If you are a small business owner or its president, and are considering a Chapter 7 or Chapter 11 Commercial Bankruptcy, you should understand how difficult this process can be. You should carefully review the changes in the law with your attorney, for example, on October 17, 2005 “The Bankruptcy Abuse Prevention and Consumer Protection Act of 2005” made it much tougher for consumers filing bankruptcy, and it also caused many complications for small businesses attempting to file bankruptcy.
A small business, under this Bankruptcy law is defined as any business with $2,000 in debt or less. Here are a few of the provisions that will make filing a Chapter 7 or Chapter 11 Commercial Bankruptcy much riskier for a small business.

  • There are significantly more reporting requirements and additional paperwork.
  • Your books will be examined by the Bankruptcy Trustee to ensure your company has a plan to succeed. If the trustee determines the company does not have a good chance of surviving, he/she can move the case from a Chapter 11 to a Chapter 7.
  • Sole Proprietors may now be forced to file corporate bankruptcy protection as individuals if the bankruptcy judge determines that most of their commercial debt is personal.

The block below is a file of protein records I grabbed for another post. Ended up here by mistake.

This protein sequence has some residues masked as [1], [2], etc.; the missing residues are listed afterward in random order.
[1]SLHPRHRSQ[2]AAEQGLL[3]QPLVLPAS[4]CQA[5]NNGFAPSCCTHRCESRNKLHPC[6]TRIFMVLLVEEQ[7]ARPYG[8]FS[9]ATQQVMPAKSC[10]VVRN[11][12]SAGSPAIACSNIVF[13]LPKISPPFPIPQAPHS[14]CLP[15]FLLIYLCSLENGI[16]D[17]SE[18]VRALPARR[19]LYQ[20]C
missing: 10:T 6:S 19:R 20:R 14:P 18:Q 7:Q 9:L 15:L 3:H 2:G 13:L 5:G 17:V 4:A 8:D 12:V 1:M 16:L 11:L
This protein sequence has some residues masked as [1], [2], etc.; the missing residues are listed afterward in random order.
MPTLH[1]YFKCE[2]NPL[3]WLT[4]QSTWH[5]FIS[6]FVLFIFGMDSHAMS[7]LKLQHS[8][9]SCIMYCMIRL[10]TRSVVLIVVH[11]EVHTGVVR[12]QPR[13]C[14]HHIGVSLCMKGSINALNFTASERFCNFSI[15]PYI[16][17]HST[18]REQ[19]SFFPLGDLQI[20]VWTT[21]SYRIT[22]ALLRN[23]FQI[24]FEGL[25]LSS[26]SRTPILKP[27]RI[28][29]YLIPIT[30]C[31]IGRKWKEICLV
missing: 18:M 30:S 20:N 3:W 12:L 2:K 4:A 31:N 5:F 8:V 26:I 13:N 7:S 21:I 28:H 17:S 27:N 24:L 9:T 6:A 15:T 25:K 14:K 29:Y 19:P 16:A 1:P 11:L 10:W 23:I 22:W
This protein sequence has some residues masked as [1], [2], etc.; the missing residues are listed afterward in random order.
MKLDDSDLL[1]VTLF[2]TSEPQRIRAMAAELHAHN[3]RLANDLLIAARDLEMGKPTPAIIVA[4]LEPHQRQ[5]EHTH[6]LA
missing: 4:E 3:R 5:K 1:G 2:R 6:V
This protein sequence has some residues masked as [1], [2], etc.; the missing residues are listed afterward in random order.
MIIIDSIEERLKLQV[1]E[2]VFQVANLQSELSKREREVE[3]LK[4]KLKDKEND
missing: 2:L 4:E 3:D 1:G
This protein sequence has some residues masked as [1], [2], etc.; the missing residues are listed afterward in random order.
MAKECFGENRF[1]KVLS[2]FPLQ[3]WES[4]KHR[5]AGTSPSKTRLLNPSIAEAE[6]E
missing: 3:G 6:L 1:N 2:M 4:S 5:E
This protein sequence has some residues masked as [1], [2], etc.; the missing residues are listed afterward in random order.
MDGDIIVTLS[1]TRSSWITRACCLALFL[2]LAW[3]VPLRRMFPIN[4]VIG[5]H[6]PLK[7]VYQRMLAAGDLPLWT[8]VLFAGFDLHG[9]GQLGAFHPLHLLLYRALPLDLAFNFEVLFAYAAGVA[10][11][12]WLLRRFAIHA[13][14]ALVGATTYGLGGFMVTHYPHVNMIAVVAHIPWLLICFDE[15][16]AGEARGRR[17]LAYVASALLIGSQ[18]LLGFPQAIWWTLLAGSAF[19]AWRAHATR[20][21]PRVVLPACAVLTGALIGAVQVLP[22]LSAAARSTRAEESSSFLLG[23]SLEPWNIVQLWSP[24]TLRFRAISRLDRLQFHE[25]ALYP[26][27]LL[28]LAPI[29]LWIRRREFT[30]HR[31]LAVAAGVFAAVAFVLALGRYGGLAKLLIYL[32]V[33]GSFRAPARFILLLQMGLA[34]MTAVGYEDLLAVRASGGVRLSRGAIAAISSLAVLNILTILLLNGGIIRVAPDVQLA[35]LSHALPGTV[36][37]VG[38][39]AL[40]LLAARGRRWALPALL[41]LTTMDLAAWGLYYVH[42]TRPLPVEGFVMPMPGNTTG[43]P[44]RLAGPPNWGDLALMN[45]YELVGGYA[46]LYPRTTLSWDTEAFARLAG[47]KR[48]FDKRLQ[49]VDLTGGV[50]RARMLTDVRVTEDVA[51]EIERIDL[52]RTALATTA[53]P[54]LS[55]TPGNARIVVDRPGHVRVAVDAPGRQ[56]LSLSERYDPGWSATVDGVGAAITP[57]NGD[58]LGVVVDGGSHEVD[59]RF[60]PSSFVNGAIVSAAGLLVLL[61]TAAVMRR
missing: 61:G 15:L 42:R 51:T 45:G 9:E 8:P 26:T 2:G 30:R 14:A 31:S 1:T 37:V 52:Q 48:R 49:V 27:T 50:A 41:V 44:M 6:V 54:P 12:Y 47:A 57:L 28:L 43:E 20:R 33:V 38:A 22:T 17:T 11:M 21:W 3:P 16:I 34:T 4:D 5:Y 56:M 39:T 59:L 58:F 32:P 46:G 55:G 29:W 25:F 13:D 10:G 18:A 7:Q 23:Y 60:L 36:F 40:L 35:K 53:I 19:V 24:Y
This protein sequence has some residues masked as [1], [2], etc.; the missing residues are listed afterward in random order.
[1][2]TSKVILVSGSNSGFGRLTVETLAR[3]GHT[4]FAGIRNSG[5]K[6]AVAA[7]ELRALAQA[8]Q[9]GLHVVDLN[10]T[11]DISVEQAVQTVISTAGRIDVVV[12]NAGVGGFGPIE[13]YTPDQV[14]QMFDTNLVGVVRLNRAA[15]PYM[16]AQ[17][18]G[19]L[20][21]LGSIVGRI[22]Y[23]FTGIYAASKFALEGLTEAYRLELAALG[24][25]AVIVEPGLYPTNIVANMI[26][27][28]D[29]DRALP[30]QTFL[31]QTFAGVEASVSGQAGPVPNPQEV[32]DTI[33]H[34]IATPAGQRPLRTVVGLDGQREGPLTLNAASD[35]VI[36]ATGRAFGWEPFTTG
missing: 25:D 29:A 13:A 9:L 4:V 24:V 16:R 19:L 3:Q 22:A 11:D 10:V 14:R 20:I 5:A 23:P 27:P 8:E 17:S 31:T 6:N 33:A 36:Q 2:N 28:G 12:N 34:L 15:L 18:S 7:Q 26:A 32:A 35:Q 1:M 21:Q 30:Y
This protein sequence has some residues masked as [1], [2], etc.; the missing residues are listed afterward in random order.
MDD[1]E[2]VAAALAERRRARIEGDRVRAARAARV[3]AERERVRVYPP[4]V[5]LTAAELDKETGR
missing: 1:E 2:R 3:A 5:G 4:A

• The time period for a company to decide whether to keep or reject it’s non-residential real property lease changes to 120 days. Previously, filers could extend the current 60-day deadline many times, sometimes drawing out the process for a year or more

Commercial bankruptcy is now a less desirable option for many small to medium sized businesses that carry high amounts of debt and with the red tape imposed by their creditors trying to collect, this process can be unbearable.  Fortunately, there are alternatives for the small business owner to consider.

The above paragraphs are INFORMATIONAL and not ADVISORY in any capacity or manner. For legal advice concerning the different types of bankruptcy, and bankruptcy in general, please contact your bankruptcy attorney. However please note, WE CAN PREVENT BANKRUPTCY.